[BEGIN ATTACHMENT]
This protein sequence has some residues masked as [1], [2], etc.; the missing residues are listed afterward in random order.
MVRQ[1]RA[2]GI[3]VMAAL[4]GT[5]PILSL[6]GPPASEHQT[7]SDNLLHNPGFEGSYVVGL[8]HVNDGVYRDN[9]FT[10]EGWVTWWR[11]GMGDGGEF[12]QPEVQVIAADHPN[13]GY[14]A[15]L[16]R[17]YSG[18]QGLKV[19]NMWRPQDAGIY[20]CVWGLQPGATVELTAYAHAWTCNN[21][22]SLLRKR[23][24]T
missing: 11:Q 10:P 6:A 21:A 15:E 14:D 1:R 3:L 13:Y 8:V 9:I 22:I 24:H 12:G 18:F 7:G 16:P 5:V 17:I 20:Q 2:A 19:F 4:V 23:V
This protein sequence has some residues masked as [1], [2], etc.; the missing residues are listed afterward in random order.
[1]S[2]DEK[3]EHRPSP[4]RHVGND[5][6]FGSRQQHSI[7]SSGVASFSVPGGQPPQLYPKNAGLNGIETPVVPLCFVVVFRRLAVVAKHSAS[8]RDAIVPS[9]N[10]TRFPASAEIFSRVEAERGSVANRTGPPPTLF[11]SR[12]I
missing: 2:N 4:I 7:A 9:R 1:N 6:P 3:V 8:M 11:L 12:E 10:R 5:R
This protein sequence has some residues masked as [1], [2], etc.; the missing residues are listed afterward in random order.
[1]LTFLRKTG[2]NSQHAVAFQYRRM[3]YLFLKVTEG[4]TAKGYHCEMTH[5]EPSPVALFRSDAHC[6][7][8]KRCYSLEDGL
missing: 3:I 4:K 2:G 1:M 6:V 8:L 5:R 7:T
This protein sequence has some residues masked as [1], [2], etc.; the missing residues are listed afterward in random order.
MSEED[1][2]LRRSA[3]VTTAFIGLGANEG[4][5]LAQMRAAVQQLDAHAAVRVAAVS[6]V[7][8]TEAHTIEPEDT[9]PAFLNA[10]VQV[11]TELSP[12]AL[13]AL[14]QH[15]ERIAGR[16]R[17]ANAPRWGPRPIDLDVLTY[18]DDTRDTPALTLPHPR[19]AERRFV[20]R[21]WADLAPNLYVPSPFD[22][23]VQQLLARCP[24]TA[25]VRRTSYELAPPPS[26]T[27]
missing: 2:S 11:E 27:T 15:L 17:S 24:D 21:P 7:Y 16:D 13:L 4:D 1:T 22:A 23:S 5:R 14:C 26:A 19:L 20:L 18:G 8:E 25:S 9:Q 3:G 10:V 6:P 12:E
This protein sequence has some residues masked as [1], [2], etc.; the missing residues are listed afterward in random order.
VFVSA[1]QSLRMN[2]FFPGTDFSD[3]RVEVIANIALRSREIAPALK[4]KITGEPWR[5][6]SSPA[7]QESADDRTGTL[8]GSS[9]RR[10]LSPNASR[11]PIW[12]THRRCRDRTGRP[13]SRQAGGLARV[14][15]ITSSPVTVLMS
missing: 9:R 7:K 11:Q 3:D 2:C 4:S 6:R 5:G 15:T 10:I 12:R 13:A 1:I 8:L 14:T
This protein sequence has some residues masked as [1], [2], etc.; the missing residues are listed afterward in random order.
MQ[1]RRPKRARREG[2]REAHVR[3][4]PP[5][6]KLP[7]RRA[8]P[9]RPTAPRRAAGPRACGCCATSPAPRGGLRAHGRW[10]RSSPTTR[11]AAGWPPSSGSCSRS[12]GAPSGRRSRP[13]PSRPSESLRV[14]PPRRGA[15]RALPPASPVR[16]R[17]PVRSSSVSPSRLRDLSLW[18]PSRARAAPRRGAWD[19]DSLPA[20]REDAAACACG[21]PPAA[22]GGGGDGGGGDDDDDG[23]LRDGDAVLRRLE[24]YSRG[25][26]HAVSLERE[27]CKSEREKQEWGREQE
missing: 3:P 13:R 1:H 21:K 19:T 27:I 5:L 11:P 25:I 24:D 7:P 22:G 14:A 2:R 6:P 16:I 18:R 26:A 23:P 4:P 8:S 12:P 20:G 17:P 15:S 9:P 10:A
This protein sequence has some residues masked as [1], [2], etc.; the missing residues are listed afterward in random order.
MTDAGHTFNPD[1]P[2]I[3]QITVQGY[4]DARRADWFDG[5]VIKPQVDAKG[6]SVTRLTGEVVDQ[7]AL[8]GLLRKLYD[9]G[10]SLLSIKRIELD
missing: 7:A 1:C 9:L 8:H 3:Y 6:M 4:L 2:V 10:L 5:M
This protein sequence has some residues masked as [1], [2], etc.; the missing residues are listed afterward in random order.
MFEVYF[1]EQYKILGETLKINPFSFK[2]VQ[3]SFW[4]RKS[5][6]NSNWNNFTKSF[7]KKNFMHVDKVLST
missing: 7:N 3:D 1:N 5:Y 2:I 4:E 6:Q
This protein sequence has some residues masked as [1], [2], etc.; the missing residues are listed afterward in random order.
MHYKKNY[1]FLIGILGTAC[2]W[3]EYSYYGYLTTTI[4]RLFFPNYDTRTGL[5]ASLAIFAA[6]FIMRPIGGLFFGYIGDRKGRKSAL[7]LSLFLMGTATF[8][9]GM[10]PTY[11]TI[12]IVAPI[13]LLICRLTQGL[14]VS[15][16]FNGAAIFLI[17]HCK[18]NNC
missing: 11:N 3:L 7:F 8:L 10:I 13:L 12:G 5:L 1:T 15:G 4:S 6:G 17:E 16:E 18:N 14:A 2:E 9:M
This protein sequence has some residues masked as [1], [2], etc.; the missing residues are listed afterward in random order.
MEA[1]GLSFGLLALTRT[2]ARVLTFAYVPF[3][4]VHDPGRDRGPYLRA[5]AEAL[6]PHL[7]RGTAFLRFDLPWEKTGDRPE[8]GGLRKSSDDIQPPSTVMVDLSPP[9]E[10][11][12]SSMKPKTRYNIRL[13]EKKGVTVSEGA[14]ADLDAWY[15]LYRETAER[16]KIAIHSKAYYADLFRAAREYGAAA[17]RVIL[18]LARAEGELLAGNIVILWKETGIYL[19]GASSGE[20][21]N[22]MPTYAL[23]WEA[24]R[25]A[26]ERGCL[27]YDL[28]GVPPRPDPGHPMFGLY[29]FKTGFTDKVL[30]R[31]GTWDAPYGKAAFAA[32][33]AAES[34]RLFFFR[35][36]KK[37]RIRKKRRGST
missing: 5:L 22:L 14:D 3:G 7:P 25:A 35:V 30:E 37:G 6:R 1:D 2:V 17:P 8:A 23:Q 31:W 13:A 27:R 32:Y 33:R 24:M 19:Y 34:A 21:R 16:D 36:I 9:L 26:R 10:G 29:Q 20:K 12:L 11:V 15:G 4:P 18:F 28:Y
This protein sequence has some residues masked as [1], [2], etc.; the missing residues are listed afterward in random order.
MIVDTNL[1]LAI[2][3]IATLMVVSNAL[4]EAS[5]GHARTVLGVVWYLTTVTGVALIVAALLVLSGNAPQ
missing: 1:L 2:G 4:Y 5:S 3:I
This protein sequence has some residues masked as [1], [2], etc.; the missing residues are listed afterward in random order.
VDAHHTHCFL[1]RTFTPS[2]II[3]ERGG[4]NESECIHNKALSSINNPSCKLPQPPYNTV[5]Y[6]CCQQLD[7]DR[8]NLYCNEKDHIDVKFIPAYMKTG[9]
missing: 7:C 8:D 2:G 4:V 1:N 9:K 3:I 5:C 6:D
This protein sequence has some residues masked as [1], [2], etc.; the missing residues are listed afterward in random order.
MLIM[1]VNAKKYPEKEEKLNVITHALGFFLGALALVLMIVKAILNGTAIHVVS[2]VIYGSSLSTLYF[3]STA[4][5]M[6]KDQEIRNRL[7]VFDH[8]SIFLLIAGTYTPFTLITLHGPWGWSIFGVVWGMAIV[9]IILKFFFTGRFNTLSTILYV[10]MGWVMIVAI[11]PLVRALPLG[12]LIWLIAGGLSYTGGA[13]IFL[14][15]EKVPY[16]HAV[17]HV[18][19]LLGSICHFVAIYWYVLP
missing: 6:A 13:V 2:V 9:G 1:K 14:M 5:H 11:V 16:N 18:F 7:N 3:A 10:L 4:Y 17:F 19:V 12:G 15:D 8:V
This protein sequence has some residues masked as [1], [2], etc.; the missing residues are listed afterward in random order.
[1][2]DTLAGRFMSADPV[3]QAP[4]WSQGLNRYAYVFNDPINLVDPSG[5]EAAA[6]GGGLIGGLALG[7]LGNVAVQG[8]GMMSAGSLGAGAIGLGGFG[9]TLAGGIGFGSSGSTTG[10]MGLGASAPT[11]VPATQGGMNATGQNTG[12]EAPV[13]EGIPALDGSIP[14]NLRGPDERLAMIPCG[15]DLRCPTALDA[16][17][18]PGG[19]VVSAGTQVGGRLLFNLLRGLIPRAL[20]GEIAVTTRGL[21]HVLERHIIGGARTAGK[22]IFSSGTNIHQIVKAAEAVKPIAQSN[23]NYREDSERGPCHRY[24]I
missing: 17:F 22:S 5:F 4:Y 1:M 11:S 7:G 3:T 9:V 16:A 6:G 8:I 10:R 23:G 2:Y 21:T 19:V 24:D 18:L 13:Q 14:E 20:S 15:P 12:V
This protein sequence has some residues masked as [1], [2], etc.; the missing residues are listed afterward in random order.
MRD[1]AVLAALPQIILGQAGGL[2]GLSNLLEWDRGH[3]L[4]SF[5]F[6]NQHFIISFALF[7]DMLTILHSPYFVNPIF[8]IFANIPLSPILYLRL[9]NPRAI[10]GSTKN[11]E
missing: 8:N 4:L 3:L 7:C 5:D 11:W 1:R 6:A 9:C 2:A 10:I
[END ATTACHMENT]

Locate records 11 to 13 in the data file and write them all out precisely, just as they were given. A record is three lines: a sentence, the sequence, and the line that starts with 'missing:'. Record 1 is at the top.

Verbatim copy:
This protein sequence has some residues masked as [1], [2], etc.; the missing residues are listed afterward in random order.
MIVDTNL[1]LAI[2][3]IATLMVVSNAL[4]EAS[5]GHARTVLGVVWYLTTVTGVALIVAALLVLSGNAPQ
missing: 1:L 2:G 4:Y 5:S 3:I
This protein sequence has some residues masked as [1], [2], etc.; the missing residues are listed afterward in random order.
VDAHHTHCFL[1]RTFTPS[2]II[3]ERGG[4]NESECIHNKALSSINNPSCKLPQPPYNTV[5]Y[6]CCQQLD[7]DR[8]NLYCNEKDHIDVKFIPAYMKTG[9]
missing: 7:C 8:D 2:G 4:V 1:N 9:K 3:I 5:C 6:D
This protein sequence has some residues masked as [1], [2], etc.; the missing residues are listed afterward in random order.
MLIM[1]VNAKKYPEKEEKLNVITHALGFFLGALALVLMIVKAILNGTAIHVVS[2]VIYGSSLSTLYF[3]STA[4][5]M[6]KDQEIRNRL[7]VFDH[8]SIFLLIAGTYTPFTLITLHGPWGWSIFGVVWGMAIV[9]IILKFFFTGRFNTLSTILYV[10]MGWVMIVAI[11]PLVRALPLG[12]LIWLIAGGLSYTGGA[13]IFL[14][15]EKVPY[16]HAV[17]HV[18][19]LLGSICHFVAIYWYVLP
missing: 6:A 13:V 2:V 9:G 1:K 14:M 5:H 11:V 16:N 18:F 7:N 3:A 10:L 4:Y 17:F 19:V 12:G 15:D 8:V